while you may have done everything right, they still might have reached out to you, and other wedding/event pros, and still booked someone else, yes, without even giving you the courtesy of a reply. Whether it’s lack of common courtesy, or they got a great referral from a friend, relative or co-worker and just went with them instead, it’s going to happen. I’m not here to defend it, and I certainly can’t explain it, so if you’ve done your due-diligence (and that’s not only one or two tries and giving up), there comes a time when you have to walk away, knowing you make a valiant effort.
So, there you have it. While this is by no means every possible reason why you’re being ghosted, there are many tweaks that you can try to help you get more of them to reply. Remember, if you always do what you’ve always done, you’ll always get what you’ve always gotten! Try a different approach and see what happens. I look forward to hearing your stories of success.
© 2019 AlanBerg.com & Wedding Business Solutions LLC
If you like this article, please use the sharing links below to share them with your social audience. Thanks!
Need help getting your ghosts to reappear?
Want an expert analysis of your communication and conversion efforts? I’ve helped countless wedding and event pros, just like you, break through to getting better conversion of leads, and here’s what a few have said:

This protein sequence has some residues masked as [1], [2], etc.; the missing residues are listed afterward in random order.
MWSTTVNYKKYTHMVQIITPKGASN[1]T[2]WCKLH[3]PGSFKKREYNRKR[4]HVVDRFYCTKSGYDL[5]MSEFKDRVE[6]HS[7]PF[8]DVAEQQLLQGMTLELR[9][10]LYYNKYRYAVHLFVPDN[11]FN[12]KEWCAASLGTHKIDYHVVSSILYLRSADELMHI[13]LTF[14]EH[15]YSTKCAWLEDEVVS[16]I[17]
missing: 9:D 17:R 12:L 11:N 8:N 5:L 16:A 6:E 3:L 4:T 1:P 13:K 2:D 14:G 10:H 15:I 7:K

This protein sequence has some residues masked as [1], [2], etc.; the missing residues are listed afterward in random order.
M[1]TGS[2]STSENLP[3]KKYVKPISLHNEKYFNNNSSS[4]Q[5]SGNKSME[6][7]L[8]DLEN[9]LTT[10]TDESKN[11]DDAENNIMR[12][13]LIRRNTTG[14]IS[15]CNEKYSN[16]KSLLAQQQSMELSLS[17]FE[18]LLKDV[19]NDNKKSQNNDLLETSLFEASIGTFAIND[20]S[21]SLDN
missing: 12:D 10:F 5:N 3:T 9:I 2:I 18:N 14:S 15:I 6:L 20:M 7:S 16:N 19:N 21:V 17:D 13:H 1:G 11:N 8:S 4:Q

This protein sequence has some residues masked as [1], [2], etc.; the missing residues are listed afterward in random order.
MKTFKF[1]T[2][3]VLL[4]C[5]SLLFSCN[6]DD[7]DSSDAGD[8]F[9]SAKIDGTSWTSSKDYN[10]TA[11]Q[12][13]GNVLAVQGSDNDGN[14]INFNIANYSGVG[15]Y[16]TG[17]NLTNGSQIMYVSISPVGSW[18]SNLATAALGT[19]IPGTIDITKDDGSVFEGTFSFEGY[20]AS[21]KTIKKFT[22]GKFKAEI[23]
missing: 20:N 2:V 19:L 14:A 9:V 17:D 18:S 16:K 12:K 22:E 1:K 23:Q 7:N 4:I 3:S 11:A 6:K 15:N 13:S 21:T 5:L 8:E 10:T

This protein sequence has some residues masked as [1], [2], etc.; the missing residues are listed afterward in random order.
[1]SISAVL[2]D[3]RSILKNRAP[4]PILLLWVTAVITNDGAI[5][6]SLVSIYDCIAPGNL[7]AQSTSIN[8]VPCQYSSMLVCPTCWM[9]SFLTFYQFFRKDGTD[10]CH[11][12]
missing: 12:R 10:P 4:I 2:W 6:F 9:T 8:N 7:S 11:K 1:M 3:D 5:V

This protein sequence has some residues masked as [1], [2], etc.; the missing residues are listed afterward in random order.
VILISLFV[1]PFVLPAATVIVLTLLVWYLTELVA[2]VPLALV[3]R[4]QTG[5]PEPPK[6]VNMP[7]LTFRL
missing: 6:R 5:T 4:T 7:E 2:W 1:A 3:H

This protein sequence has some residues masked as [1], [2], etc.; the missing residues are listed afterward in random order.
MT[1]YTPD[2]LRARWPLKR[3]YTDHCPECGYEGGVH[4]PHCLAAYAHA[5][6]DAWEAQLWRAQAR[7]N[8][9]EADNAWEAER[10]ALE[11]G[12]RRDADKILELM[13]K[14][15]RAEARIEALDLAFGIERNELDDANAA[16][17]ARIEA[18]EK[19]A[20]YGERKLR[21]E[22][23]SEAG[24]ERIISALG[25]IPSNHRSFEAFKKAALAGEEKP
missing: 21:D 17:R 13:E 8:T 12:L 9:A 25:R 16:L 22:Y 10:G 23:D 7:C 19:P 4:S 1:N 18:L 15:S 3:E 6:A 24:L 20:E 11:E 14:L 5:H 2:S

- “After my consultation, I looked at my wife and said that this was the best money I’ve ever spent, and incredibly she agreed!” – Rodrigo Varela, Baro Studios, Miami, FL
- “Within the first 10 minutes of our session, I was blown away by the level of insight and no-nonsense advice that Alan offered for my business.” – Ashley Morris, Alpaca Your Bags Travel, Warrensburg, MO
- “I finally made the investment for one-on-one coaching and have been kicking myself for not doing it sooner!” – Jazmyn Strickland, Love Always Weddings, Villa Park, CA
If I ever write another sales book, this will likely be the title: “Stop Selling and Help Them Buy!” In many industries, businesses have to do a lot of cold…
I’ve been around the wedding and event industry long enough to see many different business models, from solo-preneurs (we used to call them Mom & Pop shops) to large businesses…
When is a ghost, not really a ghost? If there’s one word that keeps coming up these days it’s ‘ghosting.’ It’s when someone reaches out to you, either through your…
There’s an old joke: The optimist sees the glass as half-full. The pessimist sees the glass as half-empty. The engineer sees the glass as twice as large as is needed for…